The impending Labor Day weekend sadly marks the end of summer and signals the waning months of the year. I must admit, the upcoming months are probably my favorites … the return of football, toasty fires, crunchy, fallen leaves and the holidays. Professionally, these next few months are always busy ones. It’s usually a near-frenetic pace as I’m finishing up projects that need to be completed by the end of the year and at the same time, working on the upcoming year’s agenda.
For the editorial services portion of Pickett&Associates, this means laying out the upcoming year of themes, content ideas and editorial tweaks; developing new media kits and brainstorming any new initiatives that will lend to an improved product. (And watch for a very exciting announcement on this front very soon!)
For the strategic public relations part of the business, I will be meeting with clients to establish their 2011 communications plans, which begins with an evaluation of the current year’s work. What worked and what didn’t? What are the company’s strategic business goals that need to be integrated into the plan?
I believe that both processes require significant input from clients, but not everyone agrees. Last year, I found myself working on these annual plans without any real input from clients. When I inquired about the process, I was informed that, “Our clients expect us to know them and their business. We don’t ask them what they want, we tell them what they need.” It felt weird, but I plugged on. Take it for what it’s worth, but very few of those clients “re-upped” for 2010.
If our goal as public relations professionals is to have that “seat at the management table,” it’s imperative to be an integrated part of the business planning and strategy process. In my mind, it only makes sense to work together in a mutually respectful and beneficial manner. Not doing so seems “a major disconnect” at best and, at worst, feels a little like “riding rough shod” over one’s client.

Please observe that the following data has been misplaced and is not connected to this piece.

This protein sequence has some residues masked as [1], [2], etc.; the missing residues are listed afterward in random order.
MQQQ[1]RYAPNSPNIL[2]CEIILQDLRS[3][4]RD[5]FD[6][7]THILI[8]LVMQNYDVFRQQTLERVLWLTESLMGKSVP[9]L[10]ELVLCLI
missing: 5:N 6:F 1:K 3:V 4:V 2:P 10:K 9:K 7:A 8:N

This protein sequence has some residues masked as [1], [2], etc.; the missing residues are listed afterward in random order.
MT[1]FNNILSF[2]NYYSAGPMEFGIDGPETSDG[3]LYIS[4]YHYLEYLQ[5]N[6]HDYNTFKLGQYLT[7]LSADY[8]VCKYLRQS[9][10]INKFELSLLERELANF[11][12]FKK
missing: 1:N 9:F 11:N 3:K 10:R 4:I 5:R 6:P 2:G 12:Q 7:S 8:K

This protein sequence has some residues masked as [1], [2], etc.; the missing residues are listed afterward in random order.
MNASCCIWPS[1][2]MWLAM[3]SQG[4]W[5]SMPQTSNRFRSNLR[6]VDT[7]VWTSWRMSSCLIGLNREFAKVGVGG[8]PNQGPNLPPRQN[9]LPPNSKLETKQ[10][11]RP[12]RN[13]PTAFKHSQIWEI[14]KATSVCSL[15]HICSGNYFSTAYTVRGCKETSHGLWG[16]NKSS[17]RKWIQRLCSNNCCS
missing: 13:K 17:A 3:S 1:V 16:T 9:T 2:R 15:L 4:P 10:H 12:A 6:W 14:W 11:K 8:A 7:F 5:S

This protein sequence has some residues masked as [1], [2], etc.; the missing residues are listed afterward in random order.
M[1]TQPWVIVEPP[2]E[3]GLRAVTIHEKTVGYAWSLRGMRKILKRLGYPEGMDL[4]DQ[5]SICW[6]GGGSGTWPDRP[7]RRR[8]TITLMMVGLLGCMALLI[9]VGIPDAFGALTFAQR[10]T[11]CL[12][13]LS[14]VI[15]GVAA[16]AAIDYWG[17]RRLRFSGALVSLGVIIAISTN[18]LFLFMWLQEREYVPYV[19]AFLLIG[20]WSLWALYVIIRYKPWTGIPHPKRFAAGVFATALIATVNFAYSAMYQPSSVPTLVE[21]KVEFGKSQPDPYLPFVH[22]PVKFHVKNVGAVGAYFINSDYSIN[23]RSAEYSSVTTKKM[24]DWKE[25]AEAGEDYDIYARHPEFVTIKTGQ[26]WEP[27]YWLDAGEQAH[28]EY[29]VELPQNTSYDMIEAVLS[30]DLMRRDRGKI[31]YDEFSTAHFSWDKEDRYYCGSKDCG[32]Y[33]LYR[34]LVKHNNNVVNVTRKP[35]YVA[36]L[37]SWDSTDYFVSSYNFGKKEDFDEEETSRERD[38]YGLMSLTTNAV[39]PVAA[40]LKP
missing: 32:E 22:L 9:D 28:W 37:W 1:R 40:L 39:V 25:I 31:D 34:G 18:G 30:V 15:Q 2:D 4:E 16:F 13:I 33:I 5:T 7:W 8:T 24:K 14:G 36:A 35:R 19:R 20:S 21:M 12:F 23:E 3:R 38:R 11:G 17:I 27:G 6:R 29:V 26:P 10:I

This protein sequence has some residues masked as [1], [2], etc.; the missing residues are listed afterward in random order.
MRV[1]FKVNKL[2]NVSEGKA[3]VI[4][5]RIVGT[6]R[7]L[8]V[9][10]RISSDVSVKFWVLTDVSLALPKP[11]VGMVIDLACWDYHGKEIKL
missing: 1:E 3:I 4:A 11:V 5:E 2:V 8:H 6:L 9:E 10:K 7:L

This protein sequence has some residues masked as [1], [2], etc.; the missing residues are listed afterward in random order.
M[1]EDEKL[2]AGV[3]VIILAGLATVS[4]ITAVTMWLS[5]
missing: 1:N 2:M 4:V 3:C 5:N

Companies work through this process in a number of ways … some take part in management retreats that include team building activities and a bit of fun as well as some intensive work sessions. Others bring in “facilitators” who lend an objective ear to the “SWOT” (strengths, weaknesses, opportunities and threats) analysis and the ensuing strategy. As a communications professional, involvement in this process can prove exceedingly helpful. It is NOT a time to present ideas or show “how smart” you are; it IS a time to observe, listen and learn. Noting the inner-workings of the organization – including any changes from previous years if you have that history – provides a better understanding that lends itself to a communication strategy that will be embraced by the organization.
And that sort of “buy in” is essential for the plan’s success. Without it, you’ll be swimming up-stream all year … if you’re even allowed to take a dip in the water!
What are you doing to get ready for 2011? I’d love to hear how your business is setting the stage for the upcoming year!